Feeds

RIM backdoor access for Indian probers

Mumbai centre up and running since earlier this year

Top 5 reasons to deploy VMware with Tegile

RIM has opened a monitoring centre in Mumbai to help the Indian government sip data from Blackberry users there, said the Wall Street Journal today, quoting unnamed sources.

The Canadian firm opened the small facility earlier this year to deal with requests from Indian intelligence agencies, the paper reports. RIM will hand over messages and emails from suspect individuals to the Indian government – providing it is satisfied that the demands are legally justified.

It is encrypted email and BBM messages in particular that Indian cops are interested in, the Indian government reportedly fearing that the messaging channels could be used for organising terrorist attacks. RIM can't hand over corporate emails, because individual companies hold the keys to that information. However India seems to be satisfied with the current compromise that gives it access to consumer accounts.

The Wall Street Journal said RIM was no longer facing the prospect of shutdowns by the Indian government, ending a stand-off that has lasted several years.

India's Telecoms Minister Milind Deora was quoted by the daily saying that the government still wants to "find some middle ground" with RIM.

India, which has the world's fastest-growing number of mobile users, has also asked Google and Skype to set up servers in the country to allow law enforcers to screen traffic. ®

Security for virtualized datacentres

More from The Register

next story
TEEN RAMPAGE: Kids in iPhone 6 'Will it bend' YouTube 'prank'
iPhones bent in Norwich? As if the place wasn't weird enough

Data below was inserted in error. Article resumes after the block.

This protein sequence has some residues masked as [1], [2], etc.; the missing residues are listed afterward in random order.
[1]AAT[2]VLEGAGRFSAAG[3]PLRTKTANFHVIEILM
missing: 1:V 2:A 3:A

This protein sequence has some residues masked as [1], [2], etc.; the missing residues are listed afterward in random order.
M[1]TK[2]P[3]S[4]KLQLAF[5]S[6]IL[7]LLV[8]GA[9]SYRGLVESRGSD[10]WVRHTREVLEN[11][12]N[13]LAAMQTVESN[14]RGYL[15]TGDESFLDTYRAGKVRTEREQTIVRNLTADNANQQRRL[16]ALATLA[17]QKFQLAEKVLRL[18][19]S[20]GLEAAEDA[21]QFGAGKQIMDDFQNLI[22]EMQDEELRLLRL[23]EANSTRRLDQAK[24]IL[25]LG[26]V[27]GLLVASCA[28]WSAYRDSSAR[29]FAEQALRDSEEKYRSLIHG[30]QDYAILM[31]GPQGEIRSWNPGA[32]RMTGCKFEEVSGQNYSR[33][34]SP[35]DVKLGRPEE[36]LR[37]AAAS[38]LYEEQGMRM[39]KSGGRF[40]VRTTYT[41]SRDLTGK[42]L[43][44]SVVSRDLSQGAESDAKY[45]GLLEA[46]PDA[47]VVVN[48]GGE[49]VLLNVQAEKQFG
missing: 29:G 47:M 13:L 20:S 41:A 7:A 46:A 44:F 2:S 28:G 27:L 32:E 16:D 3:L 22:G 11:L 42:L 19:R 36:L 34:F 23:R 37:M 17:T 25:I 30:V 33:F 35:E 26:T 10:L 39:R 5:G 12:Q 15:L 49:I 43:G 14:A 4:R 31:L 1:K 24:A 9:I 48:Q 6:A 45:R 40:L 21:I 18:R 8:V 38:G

Consumers agree to give up first-born child for free Wi-Fi – survey
This Herod network's ace – but crap reception in bullrushes
Crouching tiger, FAST ASLEEP dragon: Smugglers can't shift iPhone 6s
China's grey market reports 'sluggish' sales of Apple mobe
Sea-Me-We 5 construction starts
New sub cable to go live 2016
New EU digi-commish struggles with concepts of net neutrality
Oettinger all about the infrastructure – but not big on substance
PEAK IPV4? Global IPv6 traffic is growing, DDoS dying, says Akamai
First time the cache network has seen drop in use of 32-bit-wide IP addresses
EE coughs to BROKEN data usage metrics BLUNDER that short-changes customers
Carrier apologises for 'inflated' measurements cockup
Comcast: Help, help, FCC. Netflix and pals are EXTORTIONISTS
The others guys are being mean so therefore ... monopoly all good, yeah?
prev story

Whitepapers

Forging a new future with identity relationship management
Learn about ForgeRock's next generation IRM platform and how it is designed to empower CEOS's and enterprises to engage with consumers.
Storage capacity and performance optimization at Mizuno USA
Mizuno USA turn to Tegile storage technology to solve both their SAN and backup issues.
The next step in data security
With recent increased privacy concerns and computers becoming more powerful, the chance of hackers being able to crack smaller-sized RSA keys increases.
Security for virtualized datacentres
Legacy security solutions are inefficient due to the architectural differences between physical and virtual environments.
A strategic approach to identity relationship management
ForgeRock commissioned Forrester to evaluate companies’ IAM practices and requirements when it comes to customer-facing scenarios versus employee-facing ones.